The models these companies created differed from peril to peril, but they all had one thing in common: they accepted that the past was an imperfect guide to the future. No hurricane has hit the coast of Georgia, for instance, since detailed records have been kept. And so if you relied solely on the past, you would predict that no hurricane ever will hit the Georgia coast. But that makes no sense: the coastline above, in South Carolina, and below, in Florida, has been ravaged by storms. You are dealing with a physical process, says Robert Muir-Wood, the chief scientist for R.M.S. There is no physical reason why Georgia has not been hit. Georgias just been lucky. To evaluate the threat to a Georgia beach house, you need to see through Georgias luck. To do this, the R.M.S. modeler creates a history that never happened: he uses what he knows about actual hurricanes, plus what he knows about the forces that create and fuel hurricanes, to invent a 100,000-year history of hurricanes. Real history serves as a guide it enables him to see, for instance, that the odds of big hurricanes making landfall north of Cape Hatteras are far below the odds of them striking south of Cape Hatteras. It allows him to assign different odds to different stretches of coastline without making the random distinctions that actual hurricanes have made in the last 100 years. Generate a few hundred thousand hurricanes, and you generate not only dozens of massive hurricanes that hit Georgia but also a few that hit, say, Rhode Island.And of course a hurricane did hit the Georgia coast before detailed records were kept, in 1898. The article notes that before Hurricane Andrew, insurers believed that a Florida hurricane would cost max a few billion. The actual cost was more like $15.5 billion, predicted only by one woman: Karen Clark, founder of A.I.R.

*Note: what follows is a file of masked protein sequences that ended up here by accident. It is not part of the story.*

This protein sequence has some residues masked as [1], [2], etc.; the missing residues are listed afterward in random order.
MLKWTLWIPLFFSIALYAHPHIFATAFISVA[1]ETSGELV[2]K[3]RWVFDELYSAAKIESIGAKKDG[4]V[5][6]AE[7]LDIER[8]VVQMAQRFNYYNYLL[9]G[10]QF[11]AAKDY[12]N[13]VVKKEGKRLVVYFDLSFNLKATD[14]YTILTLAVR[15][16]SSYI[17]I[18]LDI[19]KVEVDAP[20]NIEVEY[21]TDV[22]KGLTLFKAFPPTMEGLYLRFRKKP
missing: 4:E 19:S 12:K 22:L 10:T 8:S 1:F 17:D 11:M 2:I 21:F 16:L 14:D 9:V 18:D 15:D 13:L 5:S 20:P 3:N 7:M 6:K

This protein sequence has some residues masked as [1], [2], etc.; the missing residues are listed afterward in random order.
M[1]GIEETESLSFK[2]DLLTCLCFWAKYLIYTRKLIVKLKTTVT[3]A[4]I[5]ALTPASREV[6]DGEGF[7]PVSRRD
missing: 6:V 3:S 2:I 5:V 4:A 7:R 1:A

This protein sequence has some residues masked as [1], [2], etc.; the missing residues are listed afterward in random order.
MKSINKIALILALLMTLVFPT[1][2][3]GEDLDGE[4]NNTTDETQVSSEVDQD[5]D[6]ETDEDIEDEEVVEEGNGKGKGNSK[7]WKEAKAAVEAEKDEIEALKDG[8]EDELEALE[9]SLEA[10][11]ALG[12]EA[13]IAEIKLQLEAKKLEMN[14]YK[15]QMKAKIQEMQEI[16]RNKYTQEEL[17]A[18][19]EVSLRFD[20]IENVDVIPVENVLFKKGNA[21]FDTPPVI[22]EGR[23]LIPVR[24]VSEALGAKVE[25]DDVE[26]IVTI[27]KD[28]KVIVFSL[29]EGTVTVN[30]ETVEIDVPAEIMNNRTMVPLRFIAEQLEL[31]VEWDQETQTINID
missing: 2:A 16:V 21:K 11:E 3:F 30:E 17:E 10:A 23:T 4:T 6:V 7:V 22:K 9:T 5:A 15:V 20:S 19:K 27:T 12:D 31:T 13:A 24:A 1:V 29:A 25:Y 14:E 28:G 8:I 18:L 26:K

— In Nature's Casino, By Michael Lewis, New York Times, August 26, 2007
Sure, the Georgia coast doesn't have any single concentration of wealth like Miami. But it does have a swath of wealth that could be taken down by a single storm. And complacent owners who think it can't ever happen, just like people in Thailand didn't believe Smith Dharmasaroja before the 2004 Tsunami.
Meanwhile, on the Internet, the few insurers of Internet business continuity are winging it and most companies have no insurance at all, despite online crime becoming increasingly sophisticated, leveraging the global reach of the Internet, and the possibility of a global worm that could cause $100 billion damage still being out there.